It should be very clear by this stage of human historical development that many of our contemporary problems are best addressed by markets rather than by governments. Indeed, one could argue that the only manner in which resources are allocated in a rational means is only achievable by market forces, not arbitrary government figures. When markets are allowed to function, great social progress is more often than not reached. Perhaps given these sets of facts it becomes all the more puzzling as to the outright banishment of certain markets. This blog post will center on the banned market for organ sales, specifically kidney sales.
A Very Real Problem
It is an unfortunate fact that each year over 100,000 people in the United States alone await kidney transplants. Of this lot of people, only 23,000 will receive a kidney transplant. A moribund figure of 6,000 represents the number of people that die while waiting for a kidney transplant. These numbers by themselves should be very sobering figures to anyone…but the real question should be, does it have to be this way? I do not think so.
Currently the sale of organs is illegal in the United States. I believe this is a travesty and upholding this policy directly causes unnecessary pain, suffering, and death.
Reasons for the Sale of Kidneys
As mentioned earlier, there is clearly a great need for kidneys. The current supply of kidneys available for transplant is not enough to satisfy, clear, the demand for kidneys. The reason for this situation is the result of the price ceiling of $0 set by the government. At this rate, the only incentive to suppliers of kidneys is altruism. This results in a shortage of kidneys and a surplus of human suffering. If this legal price ceiling of $0 were removed, then we can reasonably expect market forces to tend towards equilibrium of price and quantity. Additional reasons may run along the lines of ‘The individual is sovereign over his body and as such should be able to do with it as he pleases as long as this does not infringe upon the sovereign rights of other persons’ That said, reasons for the sale of kidneys justified on those grounds tend to muddle the discussion far too a field of intended discussion.
Objections towards functioning kidney markets most often fall into one of three issues. Those issues are
- Issues of coercion, that only the desperately poor will provide kidneys.
- Issues of risk, that undergoing a kidney surgery is a dangerous procedure.
- Issues of quality, that people will lie about their kidney quality.
Of these stated objections, only the first one is, I think, most plausible. The second and third are easily addressed. Concerning the second objection, kidney surgery is a very low-risk procedure. Although any surgery carries risk of injury, but kidney removal is on the lower rung of risky surgeries. With regards to the third objection, basic principles of economics and contracts easily address this worry. When markets function properly, then low-quality kidneys will be excluded from sale. Furthermore, standards of quality will arise or may be imposed by the governments that require a baseline of quality. Medical examinations may be required before surgery to determine the objective status of the kidney. In addition, those found to have sold a kidney under false pretenses of quality may be sued in a court of law and held to a high degree of liability. Thus, we are left with the first objection regarding issues of coercion. Will the desperately poor be proportionality the highest sellers of kidneys? Perhaps, this may happen. However, we should stress that the kidney market would be strictly based upon voluntary exchange and as such is, at least primae facie, a moral exchange. The decision to sell a kidney should ultimately rest with the owner of that kidney and to deny ability is to deny, or at the very least not respect, the autonomy of the owner of the kidney. Objectors may claim that the conditions of the poor ‘force’ or perhaps more aptly said incentivize the poor to make ‘bad’ decisions. Yet that is a natural result of liberty, individuals should be able to make good and bad decisions for themselves regardless of what more ‘enlightened’ individuals may think be the best action. Should the poor not be allowed to eat fast food because it causes harm? Should we also then mandate good health practices? Should the poor not be allowed to make decisions that others perceive to be bad? These examples I believe are as equally absurd as the banning of kidney sales because the poor may be greater providers of kidneys rather than the more well off.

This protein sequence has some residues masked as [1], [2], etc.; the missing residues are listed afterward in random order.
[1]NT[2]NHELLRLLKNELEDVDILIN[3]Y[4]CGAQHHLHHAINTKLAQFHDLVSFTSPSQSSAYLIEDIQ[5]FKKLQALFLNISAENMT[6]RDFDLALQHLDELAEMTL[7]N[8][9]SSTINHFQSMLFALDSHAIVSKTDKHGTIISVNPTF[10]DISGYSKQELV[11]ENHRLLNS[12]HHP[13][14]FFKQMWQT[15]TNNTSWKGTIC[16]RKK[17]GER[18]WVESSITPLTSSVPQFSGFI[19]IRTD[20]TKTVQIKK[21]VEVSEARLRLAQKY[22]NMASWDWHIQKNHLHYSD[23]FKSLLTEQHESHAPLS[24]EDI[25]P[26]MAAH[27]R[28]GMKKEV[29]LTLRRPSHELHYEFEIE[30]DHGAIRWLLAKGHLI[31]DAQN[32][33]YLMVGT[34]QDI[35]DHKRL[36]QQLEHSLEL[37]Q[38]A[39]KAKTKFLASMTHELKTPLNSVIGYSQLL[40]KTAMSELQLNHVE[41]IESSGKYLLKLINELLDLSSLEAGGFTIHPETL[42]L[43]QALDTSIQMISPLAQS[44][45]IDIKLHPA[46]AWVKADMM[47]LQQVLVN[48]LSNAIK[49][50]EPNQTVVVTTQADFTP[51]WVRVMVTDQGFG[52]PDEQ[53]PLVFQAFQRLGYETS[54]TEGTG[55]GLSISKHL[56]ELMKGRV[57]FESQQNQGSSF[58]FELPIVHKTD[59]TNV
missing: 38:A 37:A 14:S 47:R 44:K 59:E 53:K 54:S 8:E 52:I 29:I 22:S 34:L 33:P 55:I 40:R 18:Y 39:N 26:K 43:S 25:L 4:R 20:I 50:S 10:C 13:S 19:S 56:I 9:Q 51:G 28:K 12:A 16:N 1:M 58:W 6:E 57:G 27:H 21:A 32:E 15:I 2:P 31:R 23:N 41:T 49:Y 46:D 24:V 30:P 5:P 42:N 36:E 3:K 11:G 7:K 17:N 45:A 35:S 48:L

The demand for kidneys will continue to exceed supply of kidneys as long as the price ceiling of $0 remains in place. This unnecessarily prolongs human suffering, disrespects autonomy of individuals interested in selling kidneys, and promotes an overall inefficient distribution of resources in organs. These resultant outcomes I believe are far worse than if markets in kidney sales were allowed to operate properly.
 I borrowed these figures from an article by Peter Singer on the same topic.